general contractor, and/or architect.

Those hold harmless clauses

which are limited in scope to the

subcontractor, agreeing to indemnify

and hold harmless the owner,

general contractor, and architect

against the subcontractor’s negligence

are called “limited-form”

hold harmless clauses, and typically

they have the following language:

Subcontractor agrees to indemnify

and hold harmless the General Contractor

against claims, damages,

bodily injury, or property damage

arising out of the Subcontractor’s

work and caused by any act or omission

of the Subcontractor, his

agents, and his employees.

A “broad-form” hold harmless

clause, which is very objectionable,

is an agreement under which the

subcontractor agrees to indemnify

and hold harmless the general contractor,

owner, and/or architect

against all claims arising out of the

work, including any claims resulting

from the negligence of the general

contractor, owner, or architect.

A severe example of a broad-form

hold harmless clause is as follows:

The Subcontractor shall indemnify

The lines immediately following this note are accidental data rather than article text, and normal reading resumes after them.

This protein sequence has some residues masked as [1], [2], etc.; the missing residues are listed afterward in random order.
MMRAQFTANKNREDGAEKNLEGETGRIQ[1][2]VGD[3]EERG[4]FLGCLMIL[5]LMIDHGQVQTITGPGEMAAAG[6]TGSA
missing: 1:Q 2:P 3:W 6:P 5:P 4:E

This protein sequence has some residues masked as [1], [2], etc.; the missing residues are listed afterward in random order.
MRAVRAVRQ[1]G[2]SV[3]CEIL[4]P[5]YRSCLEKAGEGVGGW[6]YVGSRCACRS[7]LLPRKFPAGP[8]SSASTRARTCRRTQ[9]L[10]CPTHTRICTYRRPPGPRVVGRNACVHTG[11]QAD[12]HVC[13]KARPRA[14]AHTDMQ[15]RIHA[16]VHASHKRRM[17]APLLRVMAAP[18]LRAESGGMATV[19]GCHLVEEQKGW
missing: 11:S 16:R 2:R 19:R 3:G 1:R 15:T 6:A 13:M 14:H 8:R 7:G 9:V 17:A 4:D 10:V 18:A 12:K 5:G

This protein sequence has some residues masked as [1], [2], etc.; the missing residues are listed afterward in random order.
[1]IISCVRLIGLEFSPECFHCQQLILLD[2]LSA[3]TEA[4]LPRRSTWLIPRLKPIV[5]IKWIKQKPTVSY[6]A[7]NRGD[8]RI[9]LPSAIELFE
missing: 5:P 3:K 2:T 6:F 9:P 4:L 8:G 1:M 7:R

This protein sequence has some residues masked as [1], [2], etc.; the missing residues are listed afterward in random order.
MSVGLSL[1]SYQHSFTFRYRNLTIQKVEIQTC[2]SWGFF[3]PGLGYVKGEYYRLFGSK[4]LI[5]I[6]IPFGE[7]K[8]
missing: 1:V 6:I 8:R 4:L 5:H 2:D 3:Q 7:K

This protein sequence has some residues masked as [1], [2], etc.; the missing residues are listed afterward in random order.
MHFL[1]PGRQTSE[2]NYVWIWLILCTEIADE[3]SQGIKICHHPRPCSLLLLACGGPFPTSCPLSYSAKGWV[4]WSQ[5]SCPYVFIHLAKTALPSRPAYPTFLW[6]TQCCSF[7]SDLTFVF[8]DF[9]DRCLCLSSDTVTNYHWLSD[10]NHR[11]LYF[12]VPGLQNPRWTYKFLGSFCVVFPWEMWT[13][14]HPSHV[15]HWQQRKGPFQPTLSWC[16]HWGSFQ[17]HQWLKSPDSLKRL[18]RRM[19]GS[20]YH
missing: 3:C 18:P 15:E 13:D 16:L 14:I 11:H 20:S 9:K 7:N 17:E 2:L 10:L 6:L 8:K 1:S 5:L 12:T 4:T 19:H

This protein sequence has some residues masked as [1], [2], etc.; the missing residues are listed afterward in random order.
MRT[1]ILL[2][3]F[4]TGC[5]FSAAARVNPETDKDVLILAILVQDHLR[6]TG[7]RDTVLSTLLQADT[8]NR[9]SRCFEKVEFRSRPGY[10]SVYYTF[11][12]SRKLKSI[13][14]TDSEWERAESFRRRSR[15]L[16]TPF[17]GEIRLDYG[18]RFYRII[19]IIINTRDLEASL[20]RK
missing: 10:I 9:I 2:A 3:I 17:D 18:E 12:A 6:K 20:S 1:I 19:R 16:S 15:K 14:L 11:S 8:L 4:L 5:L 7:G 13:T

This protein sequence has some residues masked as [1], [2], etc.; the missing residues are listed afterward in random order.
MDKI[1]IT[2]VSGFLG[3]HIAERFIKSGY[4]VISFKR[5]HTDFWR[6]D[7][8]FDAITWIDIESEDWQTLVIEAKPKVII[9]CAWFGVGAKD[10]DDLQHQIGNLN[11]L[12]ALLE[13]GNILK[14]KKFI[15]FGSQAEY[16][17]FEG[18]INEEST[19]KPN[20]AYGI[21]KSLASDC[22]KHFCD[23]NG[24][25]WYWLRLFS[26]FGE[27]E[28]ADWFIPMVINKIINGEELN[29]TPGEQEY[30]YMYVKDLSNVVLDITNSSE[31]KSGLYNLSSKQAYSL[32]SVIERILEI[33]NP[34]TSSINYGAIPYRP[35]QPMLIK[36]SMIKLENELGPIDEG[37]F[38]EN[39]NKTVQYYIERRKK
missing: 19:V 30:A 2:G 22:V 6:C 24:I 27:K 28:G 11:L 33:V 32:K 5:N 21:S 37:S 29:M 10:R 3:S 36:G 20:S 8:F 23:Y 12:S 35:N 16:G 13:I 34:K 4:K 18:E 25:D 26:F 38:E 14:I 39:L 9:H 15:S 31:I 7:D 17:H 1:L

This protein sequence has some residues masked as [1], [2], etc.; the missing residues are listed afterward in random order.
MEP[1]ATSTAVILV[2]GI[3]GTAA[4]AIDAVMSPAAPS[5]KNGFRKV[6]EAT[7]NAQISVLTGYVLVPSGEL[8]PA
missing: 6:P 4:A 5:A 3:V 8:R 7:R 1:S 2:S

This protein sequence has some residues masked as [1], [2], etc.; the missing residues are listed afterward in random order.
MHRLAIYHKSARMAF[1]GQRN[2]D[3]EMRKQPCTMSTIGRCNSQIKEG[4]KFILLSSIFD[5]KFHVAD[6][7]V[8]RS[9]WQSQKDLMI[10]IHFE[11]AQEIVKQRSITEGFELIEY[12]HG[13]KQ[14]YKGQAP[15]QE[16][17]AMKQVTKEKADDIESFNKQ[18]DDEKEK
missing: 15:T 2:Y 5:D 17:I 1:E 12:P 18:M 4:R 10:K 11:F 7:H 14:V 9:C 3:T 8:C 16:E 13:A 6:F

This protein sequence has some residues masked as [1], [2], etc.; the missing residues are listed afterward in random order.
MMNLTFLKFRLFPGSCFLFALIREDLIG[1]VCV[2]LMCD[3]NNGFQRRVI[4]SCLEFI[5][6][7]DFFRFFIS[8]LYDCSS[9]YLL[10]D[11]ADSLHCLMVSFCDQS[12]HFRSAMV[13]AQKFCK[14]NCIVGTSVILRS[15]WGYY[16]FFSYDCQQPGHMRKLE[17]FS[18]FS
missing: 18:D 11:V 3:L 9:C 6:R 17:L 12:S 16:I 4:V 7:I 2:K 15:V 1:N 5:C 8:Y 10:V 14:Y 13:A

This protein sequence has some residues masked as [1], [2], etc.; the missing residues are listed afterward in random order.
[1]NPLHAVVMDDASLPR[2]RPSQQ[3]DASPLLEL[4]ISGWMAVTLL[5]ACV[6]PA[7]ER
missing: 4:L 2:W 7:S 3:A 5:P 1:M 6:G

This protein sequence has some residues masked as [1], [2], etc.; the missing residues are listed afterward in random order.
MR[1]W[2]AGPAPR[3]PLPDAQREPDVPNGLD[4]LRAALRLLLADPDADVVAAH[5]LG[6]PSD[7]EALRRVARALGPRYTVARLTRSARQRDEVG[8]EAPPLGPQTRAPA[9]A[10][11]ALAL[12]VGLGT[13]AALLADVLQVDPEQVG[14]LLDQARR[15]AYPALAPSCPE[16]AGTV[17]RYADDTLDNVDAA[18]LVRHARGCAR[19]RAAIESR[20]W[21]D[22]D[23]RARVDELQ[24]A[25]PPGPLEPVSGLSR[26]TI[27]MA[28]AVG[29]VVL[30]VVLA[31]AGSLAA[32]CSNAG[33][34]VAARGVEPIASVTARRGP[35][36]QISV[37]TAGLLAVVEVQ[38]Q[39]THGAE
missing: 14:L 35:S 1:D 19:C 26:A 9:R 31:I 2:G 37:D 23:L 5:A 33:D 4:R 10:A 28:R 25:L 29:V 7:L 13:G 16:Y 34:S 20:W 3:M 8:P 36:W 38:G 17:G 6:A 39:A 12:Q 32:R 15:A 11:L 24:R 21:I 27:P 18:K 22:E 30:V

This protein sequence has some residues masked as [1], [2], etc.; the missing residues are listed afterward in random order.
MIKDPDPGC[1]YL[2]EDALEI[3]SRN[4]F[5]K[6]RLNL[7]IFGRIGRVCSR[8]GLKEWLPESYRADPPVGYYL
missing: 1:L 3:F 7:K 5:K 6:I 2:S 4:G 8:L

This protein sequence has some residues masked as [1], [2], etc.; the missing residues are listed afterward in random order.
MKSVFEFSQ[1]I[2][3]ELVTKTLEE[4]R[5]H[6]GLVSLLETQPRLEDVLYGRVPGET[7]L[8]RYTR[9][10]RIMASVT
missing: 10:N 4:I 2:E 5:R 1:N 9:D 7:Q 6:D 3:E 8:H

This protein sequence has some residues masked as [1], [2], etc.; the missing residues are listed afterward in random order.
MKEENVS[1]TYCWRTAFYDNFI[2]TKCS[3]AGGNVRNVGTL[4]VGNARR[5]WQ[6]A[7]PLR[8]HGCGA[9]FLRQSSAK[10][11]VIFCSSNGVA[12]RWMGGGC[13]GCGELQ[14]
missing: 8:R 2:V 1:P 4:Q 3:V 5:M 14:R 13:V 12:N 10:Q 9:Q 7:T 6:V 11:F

and hold harmless the Contractor

and all his agents and employees

from and against all claims,

damages, losses, and expenses, including

attorneys’ fees, arising out

of or resulting from the performance

of the Subcontractor’s work

whether it is caused in part of inwhole

by a party indemnified hereunder.

In any and all claims against

the contractor, or any of his agents

and employees by any employee of

the Subcontractor, anyone directly

or indirectly employed by him or

anyone for whose acts he may be

liable, the indemnification obligation

under this Paragraph shall not

be limited in any way by any limitation

on the amount or type of

damages, compensation, or benefits

payable by or for the Subcontractor

under workmen’s compensation